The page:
“What’s that like?”
It is a seemingly harmless, NSO-esque question that Northerners always ask whenever I reveal I’m from the South. But whenever someone tells me they’re from New Jersey, New York, or some other New England colony, I never think to ask: “What’s that like?”
“No, really, what’s it like down there?”
I immediately want to equalize myself: I grew up in suburbia like most people here, the prep school I went to rivals Andover and both my parents have graduate degrees. But that would just be me throwing my privilege in your face. Nonetheless, I feel the urge each time I am ignorantly asked this question. The question feigns interest but, to a Southern ear, is fraught with social stigmas.
More likely, unfortunately, is that when each Georgetown student simplifies the South to a loaded question, there is power and presumption at play of which I myself have only ever been on the receiving end.
The question immediately creates a divide because I’m not warranted the same inquiry. Growing up, the North seemed like a promised land of Ivy-clad institutions, seemingly more academic and enchanting than the South. The winners write history and thus my peers are exonerated from a similar question because it’s understood: the North is a progressive, liberal oasis. That’s what it’s like “up there.”
“But, did you like it?”
I say “y’all” but I hate country music; I miss sweet tea everyday, but I would never let hilltop voGUe feature camo. Needless to say, I cherry pick the aspects of my southern experience. More often, however, the question is much more leading than a litany of southern characteristics.
The question goes, “How could you like all the racism and ignorance and bigotry?!” You’re right. I don’t like any of the racism or the ignorance or the bigotry that happens in the South.
Yet, the simplification doesn’t spark intelligent conversation. It is a mere vehicle for the curious student to aggrandize and apotheosize the power of geographic diversity, and suddenly there exists startling breadth that makes it easy to assume, “Of course you love the North, free of racism and ignorance and bigotry!”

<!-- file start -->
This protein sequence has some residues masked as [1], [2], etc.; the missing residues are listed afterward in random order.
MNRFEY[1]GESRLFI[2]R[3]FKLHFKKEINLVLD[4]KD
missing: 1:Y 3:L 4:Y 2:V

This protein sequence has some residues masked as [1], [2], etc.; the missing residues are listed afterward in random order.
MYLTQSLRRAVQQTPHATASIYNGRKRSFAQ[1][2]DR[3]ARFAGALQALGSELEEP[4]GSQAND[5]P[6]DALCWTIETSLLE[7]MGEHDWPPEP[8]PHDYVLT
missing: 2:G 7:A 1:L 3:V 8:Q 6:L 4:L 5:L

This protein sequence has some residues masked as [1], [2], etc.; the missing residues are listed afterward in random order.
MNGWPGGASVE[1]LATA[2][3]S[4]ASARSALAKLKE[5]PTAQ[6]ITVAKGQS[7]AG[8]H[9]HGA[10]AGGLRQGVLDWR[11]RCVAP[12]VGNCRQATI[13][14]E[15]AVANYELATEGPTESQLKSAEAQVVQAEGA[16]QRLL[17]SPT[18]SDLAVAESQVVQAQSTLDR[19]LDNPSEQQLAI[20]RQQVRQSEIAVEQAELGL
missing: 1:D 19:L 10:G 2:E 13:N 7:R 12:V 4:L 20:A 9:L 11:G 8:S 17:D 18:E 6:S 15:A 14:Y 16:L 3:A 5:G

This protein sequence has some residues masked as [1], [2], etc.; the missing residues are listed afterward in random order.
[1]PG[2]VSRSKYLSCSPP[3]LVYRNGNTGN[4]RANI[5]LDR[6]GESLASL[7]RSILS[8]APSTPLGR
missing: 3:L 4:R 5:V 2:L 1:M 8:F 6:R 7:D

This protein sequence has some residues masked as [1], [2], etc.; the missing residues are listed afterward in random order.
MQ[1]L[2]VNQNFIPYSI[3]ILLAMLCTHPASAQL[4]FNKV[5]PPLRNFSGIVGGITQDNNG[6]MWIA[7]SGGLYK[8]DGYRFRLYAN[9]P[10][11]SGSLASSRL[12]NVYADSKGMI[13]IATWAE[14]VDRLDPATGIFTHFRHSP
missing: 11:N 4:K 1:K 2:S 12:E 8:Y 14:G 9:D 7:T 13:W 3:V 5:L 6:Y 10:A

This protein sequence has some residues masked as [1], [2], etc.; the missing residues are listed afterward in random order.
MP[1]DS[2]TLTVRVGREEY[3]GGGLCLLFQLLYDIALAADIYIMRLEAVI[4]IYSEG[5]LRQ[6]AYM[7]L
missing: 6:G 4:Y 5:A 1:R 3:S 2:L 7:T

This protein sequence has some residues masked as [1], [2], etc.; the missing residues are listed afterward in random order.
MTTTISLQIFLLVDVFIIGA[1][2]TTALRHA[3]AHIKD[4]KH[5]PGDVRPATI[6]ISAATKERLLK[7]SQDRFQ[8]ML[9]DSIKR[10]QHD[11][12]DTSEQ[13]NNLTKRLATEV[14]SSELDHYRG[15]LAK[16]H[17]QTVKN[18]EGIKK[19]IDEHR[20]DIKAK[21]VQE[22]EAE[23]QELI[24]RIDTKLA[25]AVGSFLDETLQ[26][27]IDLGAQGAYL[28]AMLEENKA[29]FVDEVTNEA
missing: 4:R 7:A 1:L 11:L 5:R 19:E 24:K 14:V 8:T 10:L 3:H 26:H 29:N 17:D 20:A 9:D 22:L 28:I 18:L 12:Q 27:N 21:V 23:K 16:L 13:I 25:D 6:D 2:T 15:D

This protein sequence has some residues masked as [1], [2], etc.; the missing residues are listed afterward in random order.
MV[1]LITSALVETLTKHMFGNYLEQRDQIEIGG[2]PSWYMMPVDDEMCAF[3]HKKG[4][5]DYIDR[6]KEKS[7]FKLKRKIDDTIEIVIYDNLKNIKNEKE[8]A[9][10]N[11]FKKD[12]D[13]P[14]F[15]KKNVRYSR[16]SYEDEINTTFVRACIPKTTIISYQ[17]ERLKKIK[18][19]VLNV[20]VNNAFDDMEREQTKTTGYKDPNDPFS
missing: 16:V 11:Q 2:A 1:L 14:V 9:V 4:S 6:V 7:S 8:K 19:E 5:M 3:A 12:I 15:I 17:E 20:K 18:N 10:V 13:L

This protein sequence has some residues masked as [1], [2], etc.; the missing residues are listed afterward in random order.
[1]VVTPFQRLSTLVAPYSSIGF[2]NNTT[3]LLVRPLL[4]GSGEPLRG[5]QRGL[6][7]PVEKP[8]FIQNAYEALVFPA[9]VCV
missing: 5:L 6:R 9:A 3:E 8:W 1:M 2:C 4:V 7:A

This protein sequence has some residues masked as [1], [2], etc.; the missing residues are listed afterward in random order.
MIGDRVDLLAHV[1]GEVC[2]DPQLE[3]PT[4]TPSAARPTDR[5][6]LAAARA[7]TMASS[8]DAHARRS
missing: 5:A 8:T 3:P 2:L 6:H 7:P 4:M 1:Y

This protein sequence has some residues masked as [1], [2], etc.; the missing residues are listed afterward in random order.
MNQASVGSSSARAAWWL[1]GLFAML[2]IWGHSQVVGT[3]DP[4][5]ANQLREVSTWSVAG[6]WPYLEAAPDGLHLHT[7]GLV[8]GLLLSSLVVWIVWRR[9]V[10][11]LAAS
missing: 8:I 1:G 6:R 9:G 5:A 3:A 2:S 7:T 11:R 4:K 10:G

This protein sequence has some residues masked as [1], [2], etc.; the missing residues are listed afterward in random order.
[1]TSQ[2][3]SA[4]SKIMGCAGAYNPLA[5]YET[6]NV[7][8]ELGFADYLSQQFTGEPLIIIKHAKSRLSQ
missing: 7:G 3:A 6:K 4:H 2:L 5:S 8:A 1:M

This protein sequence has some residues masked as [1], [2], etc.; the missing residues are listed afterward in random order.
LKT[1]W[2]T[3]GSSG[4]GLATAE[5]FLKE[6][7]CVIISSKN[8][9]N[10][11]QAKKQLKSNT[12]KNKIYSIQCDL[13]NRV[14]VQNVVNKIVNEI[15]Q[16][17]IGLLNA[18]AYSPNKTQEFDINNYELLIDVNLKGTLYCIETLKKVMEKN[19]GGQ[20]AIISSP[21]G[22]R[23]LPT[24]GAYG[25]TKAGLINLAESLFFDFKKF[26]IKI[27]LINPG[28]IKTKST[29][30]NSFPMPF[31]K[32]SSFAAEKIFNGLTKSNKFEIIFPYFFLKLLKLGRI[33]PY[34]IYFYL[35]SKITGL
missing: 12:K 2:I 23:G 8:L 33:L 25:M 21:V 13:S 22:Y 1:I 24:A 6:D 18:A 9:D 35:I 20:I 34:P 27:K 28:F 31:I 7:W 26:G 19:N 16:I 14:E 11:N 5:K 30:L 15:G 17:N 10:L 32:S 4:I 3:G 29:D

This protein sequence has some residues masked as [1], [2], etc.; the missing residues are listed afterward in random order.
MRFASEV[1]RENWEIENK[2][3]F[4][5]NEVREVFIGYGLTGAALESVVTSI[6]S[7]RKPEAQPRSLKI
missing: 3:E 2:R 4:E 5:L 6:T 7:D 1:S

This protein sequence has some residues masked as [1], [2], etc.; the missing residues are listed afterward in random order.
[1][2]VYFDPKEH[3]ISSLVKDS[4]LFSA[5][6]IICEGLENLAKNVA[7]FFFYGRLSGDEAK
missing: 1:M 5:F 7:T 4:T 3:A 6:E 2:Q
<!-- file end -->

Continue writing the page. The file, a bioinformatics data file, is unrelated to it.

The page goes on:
On the contrary, a lot of inequity takes place in the Northeast and all over the country for that matter. Indiana’s religious objections bill, Utah’s execution by firing squad and Connecticut’s failure to protect transgender workers are all backwards, antiquated and retroactive pieces of legislation. But, hey, at least they’re not the South.
Even more applicable, a lot of racism and ignorance and bigotry happens on Georgetown’s campus, not to mention sexism and homophobia and every other form of prejudice imaginable. I thought education was the great equalizer, but when a Georgetown student wears his geographic privilege like a Vineyard Vines sweater one size too small and scoffs at the Southern philistines, my Georgetown degree falls short.
“I would have never guessed you’re from Alabama!”
I know, I know. My hobbies and interests and even my clothing choices don’t necessarily scream “Southern gentleman.”
But I don’t see this as applause for being a Southern outlier; I see it more as a diminutive, as if I succeeded despite my “disadvantaged” Southern circumstances.
I once tweeted that telling someone I’m from Alabama elicits the same reaction as telling them I’m from (insert any developing country here). As if I weren’t afforded the same opportunities as my Northern counterparts, they are consistently shocked that someone from Alabama could be proficient in three languages or could, God forbid, consider himself a liberal democrat.
The surprise comes across as smug pity, as if I were a refugee that the North has saved from the oppression of the South. I have become the “Northern Man’s Burden;” a take on neoliberalism to enfranchise Southerners with agency to make the world a more progressive place.
Of course, there are probably people in the South who could benefit from this new school of thought. And so could the rest of the country. Those not from the South get away with passing as perfectly progressive individuals when, in reality, nobody is. A conversation that creates power dynamics and belittles the other is the paradox. And sometimes passive-aggressive questions hurt more than their forthright counterpart.
As prospective students arrive for GAAP weekend and OAs prepare for NSO, let’s engage in a conversation that erases the Mason-Dixon Line before assumptions gerrymander it. The energy it takes to simplify the South should be redirected to instead promote and learn from each other’s hometown glories.
Alex Ridley is a sophomore in the College.